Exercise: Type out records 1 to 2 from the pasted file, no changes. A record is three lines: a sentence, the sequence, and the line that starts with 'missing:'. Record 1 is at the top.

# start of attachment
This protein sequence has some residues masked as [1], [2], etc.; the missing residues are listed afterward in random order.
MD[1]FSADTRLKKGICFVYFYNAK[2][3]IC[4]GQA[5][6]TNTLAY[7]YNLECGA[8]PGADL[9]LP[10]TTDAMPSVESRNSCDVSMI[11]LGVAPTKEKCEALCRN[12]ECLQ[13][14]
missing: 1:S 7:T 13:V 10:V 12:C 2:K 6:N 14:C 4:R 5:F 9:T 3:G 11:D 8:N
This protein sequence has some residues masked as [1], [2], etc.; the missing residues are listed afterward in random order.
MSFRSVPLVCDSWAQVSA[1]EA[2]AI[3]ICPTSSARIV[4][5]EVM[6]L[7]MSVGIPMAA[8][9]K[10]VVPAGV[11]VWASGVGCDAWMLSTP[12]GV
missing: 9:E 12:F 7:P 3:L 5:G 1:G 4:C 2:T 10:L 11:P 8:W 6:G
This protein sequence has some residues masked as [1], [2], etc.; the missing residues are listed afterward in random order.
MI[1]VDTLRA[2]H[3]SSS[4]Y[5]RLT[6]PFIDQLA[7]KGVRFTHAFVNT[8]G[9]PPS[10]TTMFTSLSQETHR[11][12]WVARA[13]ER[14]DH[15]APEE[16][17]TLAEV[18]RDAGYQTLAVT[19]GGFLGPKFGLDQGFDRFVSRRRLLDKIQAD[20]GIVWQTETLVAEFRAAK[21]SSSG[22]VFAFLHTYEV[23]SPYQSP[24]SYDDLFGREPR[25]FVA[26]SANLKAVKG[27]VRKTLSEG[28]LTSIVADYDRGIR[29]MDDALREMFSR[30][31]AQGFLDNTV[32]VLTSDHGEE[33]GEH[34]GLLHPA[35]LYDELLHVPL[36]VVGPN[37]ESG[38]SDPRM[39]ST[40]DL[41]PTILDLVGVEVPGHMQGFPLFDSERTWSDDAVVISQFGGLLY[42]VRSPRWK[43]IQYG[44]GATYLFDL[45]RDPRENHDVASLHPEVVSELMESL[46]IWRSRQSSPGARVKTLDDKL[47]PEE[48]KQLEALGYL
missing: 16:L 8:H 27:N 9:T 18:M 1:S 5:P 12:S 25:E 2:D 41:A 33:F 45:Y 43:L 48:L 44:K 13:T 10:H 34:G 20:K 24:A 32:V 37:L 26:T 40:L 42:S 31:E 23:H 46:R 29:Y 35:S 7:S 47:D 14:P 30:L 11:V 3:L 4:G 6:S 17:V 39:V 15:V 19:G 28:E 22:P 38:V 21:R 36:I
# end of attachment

This protein sequence has some residues masked as [1], [2], etc.; the missing residues are listed afterward in random order.
MD[1]FSADTRLKKGICFVYFYNAK[2][3]IC[4]GQA[5][6]TNTLAY[7]YNLECGA[8]PGADL[9]LP[10]TTDAMPSVESRNSCDVSMI[11]LGVAPTKEKCEALCRN[12]ECLQ[13][14]
missing: 1:S 7:T 13:V 10:V 12:C 2:K 6:N 14:C 4:R 5:F 9:T 3:G 11:D 8:N
This protein sequence has some residues masked as [1], [2], etc.; the missing residues are listed afterward in random order.
MSFRSVPLVCDSWAQVSA[1]EA[2]AI[3]ICPTSSARIV[4][5]EVM[6]L[7]MSVGIPMAA[8][9]K[10]VVPAGV[11]VWASGVGCDAWMLSTP[12]GV
missing: 9:E 12:F 7:P 3:L 5:G 1:G 4:C 2:T 10:L 11:P 8:W 6:G